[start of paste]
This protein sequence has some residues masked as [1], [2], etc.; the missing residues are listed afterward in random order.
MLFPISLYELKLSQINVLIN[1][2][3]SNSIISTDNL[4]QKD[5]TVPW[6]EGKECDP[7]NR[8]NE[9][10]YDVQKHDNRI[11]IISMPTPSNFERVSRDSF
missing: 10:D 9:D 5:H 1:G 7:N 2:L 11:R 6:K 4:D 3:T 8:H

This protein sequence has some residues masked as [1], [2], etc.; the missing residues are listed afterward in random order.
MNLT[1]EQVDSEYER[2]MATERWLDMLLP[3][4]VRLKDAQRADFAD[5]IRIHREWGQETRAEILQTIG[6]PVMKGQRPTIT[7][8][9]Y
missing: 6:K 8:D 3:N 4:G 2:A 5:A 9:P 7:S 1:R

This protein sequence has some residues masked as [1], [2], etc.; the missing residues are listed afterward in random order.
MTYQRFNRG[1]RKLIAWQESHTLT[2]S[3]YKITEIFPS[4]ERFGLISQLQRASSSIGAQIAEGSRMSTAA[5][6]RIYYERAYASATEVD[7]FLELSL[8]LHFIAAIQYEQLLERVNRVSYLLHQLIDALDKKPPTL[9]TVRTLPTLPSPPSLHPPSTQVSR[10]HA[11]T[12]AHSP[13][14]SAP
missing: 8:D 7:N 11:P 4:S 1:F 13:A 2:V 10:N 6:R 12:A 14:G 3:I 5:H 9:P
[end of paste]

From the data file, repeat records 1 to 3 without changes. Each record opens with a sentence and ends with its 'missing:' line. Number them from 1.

This protein sequence has some residues masked as [1], [2], etc.; the missing residues are listed afterward in random order.
MLFPISLYELKLSQINVLIN[1][2][3]SNSIISTDNL[4]QKD[5]TVPW[6]EGKECDP[7]NR[8]NE[9][10]YDVQKHDNRI[11]IISMPTPSNFERVSRDSF
missing: 10:D 9:D 5:H 1:G 7:N 2:L 11:R 6:K 4:D 3:T 8:H

This protein sequence has some residues masked as [1], [2], etc.; the missing residues are listed afterward in random order.
MNLT[1]EQVDSEYER[2]MATERWLDMLLP[3][4]VRLKDAQRADFAD[5]IRIHREWGQETRAEILQTIG[6]PVMKGQRPTIT[7][8][9]Y
missing: 6:K 8:D 3:N 4:G 2:A 5:A 9:P 7:S 1:R

This protein sequence has some residues masked as [1], [2], etc.; the missing residues are listed afterward in random order.
MTYQRFNRG[1]RKLIAWQESHTLT[2]S[3]YKITEIFPS[4]ERFGLISQLQRASSSIGAQIAEGSRMSTAA[5][6]RIYYERAYASATEVD[7]FLELSL[8]LHFIAAIQYEQLLERVNRVSYLLHQLIDALDKKPPTL[9]TVRTLPTLPSPPSLHPPSTQVSR[10]HA[11]T[12]AHSP[13][14]SAP
missing: 8:D 7:N 11:P 4:S 1:F 13:A 2:V 10:N 6:R 12:A 14:G 3:I 5:H 9:P